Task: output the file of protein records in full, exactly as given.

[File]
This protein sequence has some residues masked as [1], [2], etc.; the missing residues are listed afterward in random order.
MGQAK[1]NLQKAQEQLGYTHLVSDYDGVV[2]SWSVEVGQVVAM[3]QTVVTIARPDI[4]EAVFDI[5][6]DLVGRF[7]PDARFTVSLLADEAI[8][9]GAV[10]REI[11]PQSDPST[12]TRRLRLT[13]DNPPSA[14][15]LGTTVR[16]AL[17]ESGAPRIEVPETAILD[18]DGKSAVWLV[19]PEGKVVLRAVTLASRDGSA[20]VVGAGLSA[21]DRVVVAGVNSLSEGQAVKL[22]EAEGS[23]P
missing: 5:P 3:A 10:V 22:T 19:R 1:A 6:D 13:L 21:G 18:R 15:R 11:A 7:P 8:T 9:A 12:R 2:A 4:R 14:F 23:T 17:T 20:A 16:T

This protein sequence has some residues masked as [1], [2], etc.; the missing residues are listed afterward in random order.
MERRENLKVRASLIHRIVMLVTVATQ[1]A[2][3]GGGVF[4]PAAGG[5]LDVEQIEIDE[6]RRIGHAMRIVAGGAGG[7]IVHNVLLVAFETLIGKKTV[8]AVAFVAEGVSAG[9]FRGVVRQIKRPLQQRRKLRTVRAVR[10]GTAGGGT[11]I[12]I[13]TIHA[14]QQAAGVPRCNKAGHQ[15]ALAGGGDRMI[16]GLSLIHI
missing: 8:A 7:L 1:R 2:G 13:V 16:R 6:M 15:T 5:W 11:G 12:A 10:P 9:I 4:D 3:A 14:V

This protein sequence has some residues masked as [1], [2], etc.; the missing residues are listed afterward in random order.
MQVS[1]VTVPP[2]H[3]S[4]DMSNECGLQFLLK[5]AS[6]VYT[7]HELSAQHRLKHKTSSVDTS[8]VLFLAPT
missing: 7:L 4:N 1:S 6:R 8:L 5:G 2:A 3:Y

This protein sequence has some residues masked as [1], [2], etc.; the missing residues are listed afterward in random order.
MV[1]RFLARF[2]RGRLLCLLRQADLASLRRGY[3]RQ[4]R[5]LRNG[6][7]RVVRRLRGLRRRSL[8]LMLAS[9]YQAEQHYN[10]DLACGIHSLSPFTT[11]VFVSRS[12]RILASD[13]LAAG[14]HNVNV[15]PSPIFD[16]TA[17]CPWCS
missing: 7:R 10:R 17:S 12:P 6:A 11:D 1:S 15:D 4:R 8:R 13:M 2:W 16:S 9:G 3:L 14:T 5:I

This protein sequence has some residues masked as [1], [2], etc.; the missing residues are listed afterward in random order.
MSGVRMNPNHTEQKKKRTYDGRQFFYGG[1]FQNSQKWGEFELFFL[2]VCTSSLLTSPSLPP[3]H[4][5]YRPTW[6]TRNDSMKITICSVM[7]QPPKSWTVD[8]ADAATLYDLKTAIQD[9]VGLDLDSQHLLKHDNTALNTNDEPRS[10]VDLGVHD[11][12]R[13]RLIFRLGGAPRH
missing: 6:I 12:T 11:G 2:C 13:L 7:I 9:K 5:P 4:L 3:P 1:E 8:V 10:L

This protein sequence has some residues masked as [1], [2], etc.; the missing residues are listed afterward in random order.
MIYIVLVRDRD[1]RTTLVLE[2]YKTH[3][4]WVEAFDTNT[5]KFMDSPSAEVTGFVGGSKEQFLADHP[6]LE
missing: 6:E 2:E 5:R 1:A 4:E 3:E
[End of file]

This protein sequence has some residues masked as [1], [2], etc.; the missing residues are listed afterward in random order.
MGQAK[1]NLQKAQEQLGYTHLVSDYDGVV[2]SWSVEVGQVVAM[3]QTVVTIARPDI[4]EAVFDI[5][6]DLVGRF[7]PDARFTVSLLADEAI[8][9]GAV[10]REI[11]PQSDPST[12]TRRLRLT[13]DNPPSA[14][15]LGTTVR[16]AL[17]ESGAPRIEVPETAILD[18]DGKSAVWLV[19]PEGKVVLRAVTLASRDGSA[20]VVGAGLSA[21]DRVVVAGVNSLSEGQAVKL[22]EAEGS[23]P
missing: 5:P 3:A 10:V 22:T 19:R 1:A 6:D 13:L 21:G 18:R 15:R 11:A 7:P 8:T 9:A 12:R 2:A 4:R 14:F 23:T 17:T 20:A 16:T

This protein sequence has some residues masked as [1], [2], etc.; the missing residues are listed afterward in random order.
MERRENLKVRASLIHRIVMLVTVATQ[1]A[2][3]GGGVF[4]PAAGG[5]LDVEQIEIDE[6]RRIGHAMRIVAGGAGG[7]IVHNVLLVAFETLIGKKTV[8]AVAFVAEGVSAG[9]FRGVVRQIKRPLQQRRKLRTVRAVR[10]GTAGGGT[11]I[12]I[13]TIHA[14]QQAAGVPRCNKAGHQ[15]ALAGGGDRMI[16]GLSLIHI
missing: 8:A 7:L 1:R 2:G 13:V 16:R 6:M 15:T 5:W 11:G 12:A 10:P 9:I 4:D 3:A 14:V

This protein sequence has some residues masked as [1], [2], etc.; the missing residues are listed afterward in random order.
MQVS[1]VTVPP[2]H[3]S[4]DMSNECGLQFLLK[5]AS[6]VYT[7]HELSAQHRLKHKTSSVDTS[8]VLFLAPT
missing: 7:L 4:N 1:S 6:R 8:L 5:G 2:A 3:Y

This protein sequence has some residues masked as [1], [2], etc.; the missing residues are listed afterward in random order.
MV[1]RFLARF[2]RGRLLCLLRQADLASLRRGY[3]RQ[4]R[5]LRNG[6][7]RVVRRLRGLRRRSL[8]LMLAS[9]YQAEQHYN[10]DLACGIHSLSPFTT[11]VFVSRS[12]RILASD[13]LAAG[14]HNVNV[15]PSPIFD[16]TA[17]CPWCS
missing: 7:R 10:R 17:S 12:P 6:A 11:D 1:S 15:D 4:R 8:R 13:M 2:W 16:S 9:G 3:L 14:T 5:I

This protein sequence has some residues masked as [1], [2], etc.; the missing residues are listed afterward in random order.
MSGVRMNPNHTEQKKKRTYDGRQFFYGG[1]FQNSQKWGEFELFFL[2]VCTSSLLTSPSLPP[3]H[4][5]YRPTW[6]TRNDSMKITICSVM[7]QPPKSWTVD[8]ADAATLYDLKTAIQD[9]VGLDLDSQHLLKHDNTALNTNDEPRS[10]VDLGVHD[11][12]R[13]RLIFRLGGAPRH
missing: 6:I 12:T 11:G 2:C 13:L 7:I 9:K 5:P 4:L 3:P 1:E 8:V 10:L

This protein sequence has some residues masked as [1], [2], etc.; the missing residues are listed afterward in random order.
MIYIVLVRDRD[1]RTTLVLE[2]YKTH[3][4]WVEAFDTNT[5]KFMDSPSAEVTGFVGGSKEQFLADHP[6]LE
missing: 6:E 2:E 5:R 1:A 4:E 3:E